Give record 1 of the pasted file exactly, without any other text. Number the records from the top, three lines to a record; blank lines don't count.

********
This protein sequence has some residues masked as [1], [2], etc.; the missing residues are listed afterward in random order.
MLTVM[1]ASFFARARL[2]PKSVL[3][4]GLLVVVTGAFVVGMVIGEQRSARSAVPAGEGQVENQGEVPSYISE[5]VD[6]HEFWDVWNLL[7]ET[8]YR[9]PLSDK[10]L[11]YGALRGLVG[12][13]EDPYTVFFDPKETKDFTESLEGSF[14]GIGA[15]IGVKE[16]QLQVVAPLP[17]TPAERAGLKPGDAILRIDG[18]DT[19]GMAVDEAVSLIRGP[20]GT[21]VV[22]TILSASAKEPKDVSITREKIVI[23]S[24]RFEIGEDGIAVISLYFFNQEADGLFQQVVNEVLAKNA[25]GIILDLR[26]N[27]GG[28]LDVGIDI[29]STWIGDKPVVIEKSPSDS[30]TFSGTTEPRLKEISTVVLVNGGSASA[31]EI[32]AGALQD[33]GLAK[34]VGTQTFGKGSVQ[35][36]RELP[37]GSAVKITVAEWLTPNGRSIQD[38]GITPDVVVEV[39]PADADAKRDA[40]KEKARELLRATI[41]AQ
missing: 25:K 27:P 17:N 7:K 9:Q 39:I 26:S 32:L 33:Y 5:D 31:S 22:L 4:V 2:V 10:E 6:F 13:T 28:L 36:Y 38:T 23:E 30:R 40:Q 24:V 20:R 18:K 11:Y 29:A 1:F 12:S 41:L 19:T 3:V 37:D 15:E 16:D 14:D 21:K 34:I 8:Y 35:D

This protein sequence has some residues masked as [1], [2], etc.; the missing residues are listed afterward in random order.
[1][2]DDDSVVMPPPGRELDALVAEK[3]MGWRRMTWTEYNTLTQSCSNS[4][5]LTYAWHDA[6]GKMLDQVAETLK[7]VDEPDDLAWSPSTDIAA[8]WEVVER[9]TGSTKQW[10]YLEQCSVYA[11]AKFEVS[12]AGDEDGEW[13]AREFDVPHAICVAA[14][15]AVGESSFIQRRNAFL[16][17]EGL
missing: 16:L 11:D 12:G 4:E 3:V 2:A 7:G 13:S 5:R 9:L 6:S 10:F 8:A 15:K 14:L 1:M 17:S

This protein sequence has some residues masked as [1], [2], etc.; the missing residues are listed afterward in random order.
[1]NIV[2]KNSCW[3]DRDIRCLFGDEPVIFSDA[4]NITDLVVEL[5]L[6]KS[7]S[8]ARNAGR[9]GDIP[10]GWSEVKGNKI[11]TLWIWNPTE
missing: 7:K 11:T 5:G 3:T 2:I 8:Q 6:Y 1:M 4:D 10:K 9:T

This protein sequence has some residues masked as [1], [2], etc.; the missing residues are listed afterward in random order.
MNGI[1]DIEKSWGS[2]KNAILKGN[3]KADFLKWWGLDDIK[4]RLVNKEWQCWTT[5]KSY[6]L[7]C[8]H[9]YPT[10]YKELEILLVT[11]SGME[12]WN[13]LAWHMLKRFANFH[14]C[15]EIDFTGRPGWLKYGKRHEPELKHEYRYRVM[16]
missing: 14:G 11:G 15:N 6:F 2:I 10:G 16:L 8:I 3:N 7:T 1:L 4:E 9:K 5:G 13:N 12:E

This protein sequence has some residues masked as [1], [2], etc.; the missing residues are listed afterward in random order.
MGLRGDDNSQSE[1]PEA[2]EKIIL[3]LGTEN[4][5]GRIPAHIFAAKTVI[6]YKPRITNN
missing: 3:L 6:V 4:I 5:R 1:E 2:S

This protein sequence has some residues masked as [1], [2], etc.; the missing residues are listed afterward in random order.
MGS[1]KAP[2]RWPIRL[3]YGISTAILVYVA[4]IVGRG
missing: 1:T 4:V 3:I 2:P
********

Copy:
This protein sequence has some residues masked as [1], [2], etc.; the missing residues are listed afterward in random order.
MLTVM[1]ASFFARARL[2]PKSVL[3][4]GLLVVVTGAFVVGMVIGEQRSARSAVPAGEGQVENQGEVPSYISE[5]VD[6]HEFWDVWNLL[7]ET[8]YR[9]PLSDK[10]L[11]YGALRGLVG[12][13]EDPYTVFFDPKETKDFTESLEGSF[14]GIGA[15]IGVKE[16]QLQVVAPLP[17]TPAERAGLKPGDAILRIDG[18]DT[19]GMAVDEAVSLIRGP[20]GT[21]VV[22]TILSASAKEPKDVSITREKIVI[23]S[24]RFEIGEDGIAVISLYFFNQEADGLFQQVVNEVLAKNA[25]GIILDLR[26]N[27]GG[28]LDVGIDI[29]STWIGDKPVVIEKSPSDS[30]TFSGTTEPRLKEISTVVLVNGGSASA[31]EI[32]AGALQD[33]GLAK[34]VGTQTFGKGSVQ[35][36]RELP[37]GSAVKITVAEWLTPNGRSIQD[38]GITPDVVVEV[39]PADADAKRDA[40]KEKARELLRATI[41]AQ
missing: 25:K 27:P 17:N 7:K 9:Q 39:I 26:S 32:L 33:Y 5:D 31:S 22:L 4:V 2:V 10:E 6:F 13:T 28:L 36:Y 38:T 23:E 30:R 40:Q 24:V 20:R 18:K 11:Y 29:A 1:F 12:S 41:L 19:T 3:V 37:D 15:E 16:D 14:D 21:K 34:I 8:Y 35:D